Consumers rein in takeaway and fast food spend

By Hannah Currie

- Last updated on GMT

Consumers rein in takeaway and fast food spend

Related tags Barclays Delivery & takeaway Fast food

Consumers reined in spending on takeaways and fast food last month with the category recording its first decline since May 2020, according to a new Barclays report.

The research shows that 44 % of people say they are reducing their discretionary spending, with 54% citing ordering takeaways as their number one cutback.

Over half, or 53% of these consumers are also cutting back on eating out at restaurants, with spending in this category seeing an even greater decline in May, of -15.7%, compared to a -13.1% decline in April.

On a more positive note, almost three in 10, or 28% of Brits say they will spend more when the weather improves this summer – a figure which rises to 39% for 18- to 34-year-olds.

Two fifths, or 39% of this group plan to spend more on food and drink for picnics, a while 34% say they’ll fork out on drinking and dining al fresco at pubs and restaurants, and 29% intend to buy barbeque supplies to host friends and family in the coming months.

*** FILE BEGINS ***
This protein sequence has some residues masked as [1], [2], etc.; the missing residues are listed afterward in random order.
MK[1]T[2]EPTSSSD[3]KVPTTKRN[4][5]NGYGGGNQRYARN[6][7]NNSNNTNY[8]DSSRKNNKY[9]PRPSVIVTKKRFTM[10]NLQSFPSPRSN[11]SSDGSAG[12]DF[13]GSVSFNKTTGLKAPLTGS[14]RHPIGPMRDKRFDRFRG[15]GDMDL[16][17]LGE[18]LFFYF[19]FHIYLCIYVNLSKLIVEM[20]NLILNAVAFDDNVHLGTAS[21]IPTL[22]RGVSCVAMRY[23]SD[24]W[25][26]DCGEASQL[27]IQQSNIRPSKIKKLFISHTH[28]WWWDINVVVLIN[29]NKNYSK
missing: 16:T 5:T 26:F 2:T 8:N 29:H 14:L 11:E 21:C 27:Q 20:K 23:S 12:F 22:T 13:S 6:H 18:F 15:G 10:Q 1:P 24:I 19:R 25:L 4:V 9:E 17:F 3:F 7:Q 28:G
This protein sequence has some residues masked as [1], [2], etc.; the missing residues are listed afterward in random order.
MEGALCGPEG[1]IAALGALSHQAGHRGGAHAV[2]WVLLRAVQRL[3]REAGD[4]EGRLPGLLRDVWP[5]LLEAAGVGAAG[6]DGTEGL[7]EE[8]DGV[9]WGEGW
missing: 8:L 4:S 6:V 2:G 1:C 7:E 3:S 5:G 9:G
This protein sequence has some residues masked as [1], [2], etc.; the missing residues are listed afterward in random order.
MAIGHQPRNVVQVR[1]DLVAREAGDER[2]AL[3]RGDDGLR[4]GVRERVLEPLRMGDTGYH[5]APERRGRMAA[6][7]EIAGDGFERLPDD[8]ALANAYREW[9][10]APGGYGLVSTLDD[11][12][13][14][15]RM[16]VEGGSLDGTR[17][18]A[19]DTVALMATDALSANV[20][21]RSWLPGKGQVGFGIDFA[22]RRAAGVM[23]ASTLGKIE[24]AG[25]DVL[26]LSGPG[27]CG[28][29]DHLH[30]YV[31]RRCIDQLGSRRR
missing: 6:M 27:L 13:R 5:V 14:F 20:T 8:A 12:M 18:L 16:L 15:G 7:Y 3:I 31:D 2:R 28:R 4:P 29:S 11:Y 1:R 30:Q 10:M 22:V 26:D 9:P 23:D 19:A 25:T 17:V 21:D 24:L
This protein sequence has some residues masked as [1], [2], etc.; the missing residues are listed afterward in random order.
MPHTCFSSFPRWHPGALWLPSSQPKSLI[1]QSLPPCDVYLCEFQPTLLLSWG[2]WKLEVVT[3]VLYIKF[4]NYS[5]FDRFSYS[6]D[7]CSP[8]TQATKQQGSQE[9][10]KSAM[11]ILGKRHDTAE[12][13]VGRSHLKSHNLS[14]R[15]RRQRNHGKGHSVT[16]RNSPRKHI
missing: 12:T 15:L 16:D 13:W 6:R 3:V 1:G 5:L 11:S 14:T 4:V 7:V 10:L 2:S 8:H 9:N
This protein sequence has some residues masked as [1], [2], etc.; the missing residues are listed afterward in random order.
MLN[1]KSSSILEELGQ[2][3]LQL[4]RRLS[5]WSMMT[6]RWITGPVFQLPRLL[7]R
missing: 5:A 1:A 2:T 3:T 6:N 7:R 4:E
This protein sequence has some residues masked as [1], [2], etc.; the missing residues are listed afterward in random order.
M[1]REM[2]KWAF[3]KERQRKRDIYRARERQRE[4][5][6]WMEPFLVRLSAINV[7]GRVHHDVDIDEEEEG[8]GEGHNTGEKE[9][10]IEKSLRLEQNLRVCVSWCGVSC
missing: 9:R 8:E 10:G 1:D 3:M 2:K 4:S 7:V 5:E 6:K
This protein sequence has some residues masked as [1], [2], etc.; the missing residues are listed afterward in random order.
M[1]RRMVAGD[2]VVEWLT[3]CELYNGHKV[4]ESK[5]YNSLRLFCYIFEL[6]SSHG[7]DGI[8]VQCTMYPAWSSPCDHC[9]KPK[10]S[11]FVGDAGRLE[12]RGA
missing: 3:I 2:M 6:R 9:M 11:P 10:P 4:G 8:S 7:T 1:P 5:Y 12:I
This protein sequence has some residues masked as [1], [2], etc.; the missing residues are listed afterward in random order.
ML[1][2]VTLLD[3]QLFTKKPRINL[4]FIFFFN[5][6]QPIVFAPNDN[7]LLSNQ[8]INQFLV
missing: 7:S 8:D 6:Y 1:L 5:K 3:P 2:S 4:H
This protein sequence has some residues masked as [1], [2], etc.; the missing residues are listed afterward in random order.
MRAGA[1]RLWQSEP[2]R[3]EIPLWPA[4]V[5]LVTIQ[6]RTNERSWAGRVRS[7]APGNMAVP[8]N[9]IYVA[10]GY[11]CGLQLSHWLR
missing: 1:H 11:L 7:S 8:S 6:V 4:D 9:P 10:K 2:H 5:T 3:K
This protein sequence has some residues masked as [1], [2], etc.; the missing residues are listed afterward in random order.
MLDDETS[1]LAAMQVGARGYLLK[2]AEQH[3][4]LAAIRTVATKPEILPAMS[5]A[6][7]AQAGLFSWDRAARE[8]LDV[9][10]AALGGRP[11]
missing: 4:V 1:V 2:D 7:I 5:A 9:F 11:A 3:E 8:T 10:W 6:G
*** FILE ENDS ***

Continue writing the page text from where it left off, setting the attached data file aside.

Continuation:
Consumer card spending grew just 1% year-on-year in May, the smallest rise since February 2021 and significantly lower than the latest CPIH inflation rate of 3.0 per cent.

Resilient categories such as takeaways were knocked by rising household bills, while wet weather continued to cast a cloud over the high street. However, consumers are feeling optimistic about the latest inflation figures, with 28% planning to spend more when the weather improves.

April’s price hikes on certain essentials and household bills – including council tax and broadband – have started to impact consumer confidence.

87% of people are worried about the impact of rising household bills on their personal finances, with increasing council tax, broadband and mobile costs, water bills, and dental costs among the top concerns.

Jack Meaning, chief UK economist at Barclays, said, ”The economic strength we saw in the first three months of the year was always expected to ease as we moved into the second quarter, with GDP having seen the extra bounce needed to recover the ground lost in last year’s recession.

”The underlying direction of travel remains though, with falling inflation, real income growth and low unemployment all pointing to a gradual acceleration in consumer spending over the next 12 months, especially as we begin to see the Bank of England reduce interest rates in H2.”

Related topics Trends & Reports

Follow us

Hospitality Guides

View more